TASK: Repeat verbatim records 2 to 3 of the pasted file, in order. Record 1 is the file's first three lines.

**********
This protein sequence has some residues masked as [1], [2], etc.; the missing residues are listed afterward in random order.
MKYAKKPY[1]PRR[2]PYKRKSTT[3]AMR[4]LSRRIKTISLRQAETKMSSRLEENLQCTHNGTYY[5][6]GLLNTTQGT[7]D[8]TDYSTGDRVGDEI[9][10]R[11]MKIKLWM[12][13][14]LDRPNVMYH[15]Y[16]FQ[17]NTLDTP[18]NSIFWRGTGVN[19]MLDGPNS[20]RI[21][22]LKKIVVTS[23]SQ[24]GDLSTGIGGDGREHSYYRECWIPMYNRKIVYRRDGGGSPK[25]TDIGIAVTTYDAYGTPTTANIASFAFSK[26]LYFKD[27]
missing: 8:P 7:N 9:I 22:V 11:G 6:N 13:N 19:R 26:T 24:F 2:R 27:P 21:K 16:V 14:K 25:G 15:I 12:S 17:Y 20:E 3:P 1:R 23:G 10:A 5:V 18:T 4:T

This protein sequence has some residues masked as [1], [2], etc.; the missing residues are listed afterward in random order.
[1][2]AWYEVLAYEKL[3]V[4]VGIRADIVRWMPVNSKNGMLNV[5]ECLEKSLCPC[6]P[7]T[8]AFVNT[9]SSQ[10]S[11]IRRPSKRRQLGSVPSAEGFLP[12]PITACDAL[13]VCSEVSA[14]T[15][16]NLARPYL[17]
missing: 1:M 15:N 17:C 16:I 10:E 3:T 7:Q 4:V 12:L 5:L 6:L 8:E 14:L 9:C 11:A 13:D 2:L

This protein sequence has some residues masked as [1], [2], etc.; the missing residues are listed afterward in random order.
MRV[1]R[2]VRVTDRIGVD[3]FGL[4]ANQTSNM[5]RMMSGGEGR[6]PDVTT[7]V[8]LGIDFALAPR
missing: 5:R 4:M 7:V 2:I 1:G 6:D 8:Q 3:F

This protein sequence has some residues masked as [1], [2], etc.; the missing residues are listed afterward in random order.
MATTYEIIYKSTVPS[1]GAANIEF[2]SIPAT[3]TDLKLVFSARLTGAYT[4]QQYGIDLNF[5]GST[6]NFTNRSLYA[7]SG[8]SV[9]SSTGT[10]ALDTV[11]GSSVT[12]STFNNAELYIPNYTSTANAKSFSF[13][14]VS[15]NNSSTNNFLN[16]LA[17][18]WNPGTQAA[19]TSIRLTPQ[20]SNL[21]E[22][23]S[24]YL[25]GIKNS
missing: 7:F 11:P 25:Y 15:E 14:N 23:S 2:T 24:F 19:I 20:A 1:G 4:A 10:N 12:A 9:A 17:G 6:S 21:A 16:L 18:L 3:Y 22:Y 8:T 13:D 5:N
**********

This protein sequence has some residues masked as [1], [2], etc.; the missing residues are listed afterward in random order.
[1][2]AWYEVLAYEKL[3]V[4]VGIRADIVRWMPVNSKNGMLNV[5]ECLEKSLCPC[6]P[7]T[8]AFVNT[9]SSQ[10]S[11]IRRPSKRRQLGSVPSAEGFLP[12]PITACDAL[13]VCSEVSA[14]T[15][16]NLARPYL[17]
missing: 1:M 15:N 17:C 16:I 10:E 3:T 7:Q 4:V 12:L 5:L 6:L 8:E 14:L 9:C 11:A 13:D 2:L

This protein sequence has some residues masked as [1], [2], etc.; the missing residues are listed afterward in random order.
MRV[1]R[2]VRVTDRIGVD[3]FGL[4]ANQTSNM[5]RMMSGGEGR[6]PDVTT[7]V[8]LGIDFALAPR
missing: 5:R 4:M 7:V 2:I 1:G 6:D 8:Q 3:F